Worried about Piney Point? Polk County is ground zero for phosphogypsum stacks
The breach of a reservoir in Manatee County holding wastewater from fertilizer processing offers a reminder that Polk County contains plenty of similar sites.
The leak at the Piney Point phosphogypsum stack is threatening to release millions of gallons of contaminated water into Tampa Bay. The potential environmental catastrophe has drawn national attention.
At least a dozen such stacks exist in Polk County, according to the Florida Department of Environmental Protection. Those include the largest storage facility in the state, the 1,147-acre New Wales Stack, about five miles southwest of Mulberry.
Phosphogypsum is a byproduct of fertilizer production. In Florida, phosphate ore mined from the soil is treated to create phosphoric acid, a main component of fertilizer, and the process also yields phosphogypsum as waste.
That waste is stored in phosphogypsum stacks, often called gypstacks. The phosphogypsum is contained in reservoirs inside the structures, which can be hundreds of feet tall and cover hundreds of acres.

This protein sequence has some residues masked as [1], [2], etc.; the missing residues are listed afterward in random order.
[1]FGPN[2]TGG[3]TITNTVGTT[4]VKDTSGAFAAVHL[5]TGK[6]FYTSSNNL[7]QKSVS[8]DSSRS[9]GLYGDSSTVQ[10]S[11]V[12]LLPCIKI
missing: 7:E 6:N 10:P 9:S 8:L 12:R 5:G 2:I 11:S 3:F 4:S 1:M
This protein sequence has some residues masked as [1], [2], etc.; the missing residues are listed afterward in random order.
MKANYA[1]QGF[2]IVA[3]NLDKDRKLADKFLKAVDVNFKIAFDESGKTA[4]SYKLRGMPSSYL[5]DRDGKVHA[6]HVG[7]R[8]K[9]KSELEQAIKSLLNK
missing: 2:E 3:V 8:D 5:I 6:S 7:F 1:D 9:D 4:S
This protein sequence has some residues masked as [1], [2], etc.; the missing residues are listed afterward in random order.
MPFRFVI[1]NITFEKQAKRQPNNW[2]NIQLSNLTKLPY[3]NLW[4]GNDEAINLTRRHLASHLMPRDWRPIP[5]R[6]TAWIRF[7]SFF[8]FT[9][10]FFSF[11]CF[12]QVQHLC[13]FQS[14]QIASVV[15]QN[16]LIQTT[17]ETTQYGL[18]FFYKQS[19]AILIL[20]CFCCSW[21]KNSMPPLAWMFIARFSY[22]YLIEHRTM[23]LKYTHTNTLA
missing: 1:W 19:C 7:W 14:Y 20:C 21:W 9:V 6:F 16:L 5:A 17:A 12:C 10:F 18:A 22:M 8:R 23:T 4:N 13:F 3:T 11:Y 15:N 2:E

The process of removing phosphorous from mined rock leaves behind most of the naturally occurring radioactive material in the waste, according to an explanation from the Environmental Protection Agency. That concentration makes phosphogypsum more radioactive than the original phosphate rock.
For that reason, the material cannot be released and is stored permanently in gypstacks. The structures hold ponds that usually contain “process water” left over from fertilizer production. In addition to having increased radiation levels, the water is acidic and contains nutrients such as nitrogen and phosphorous.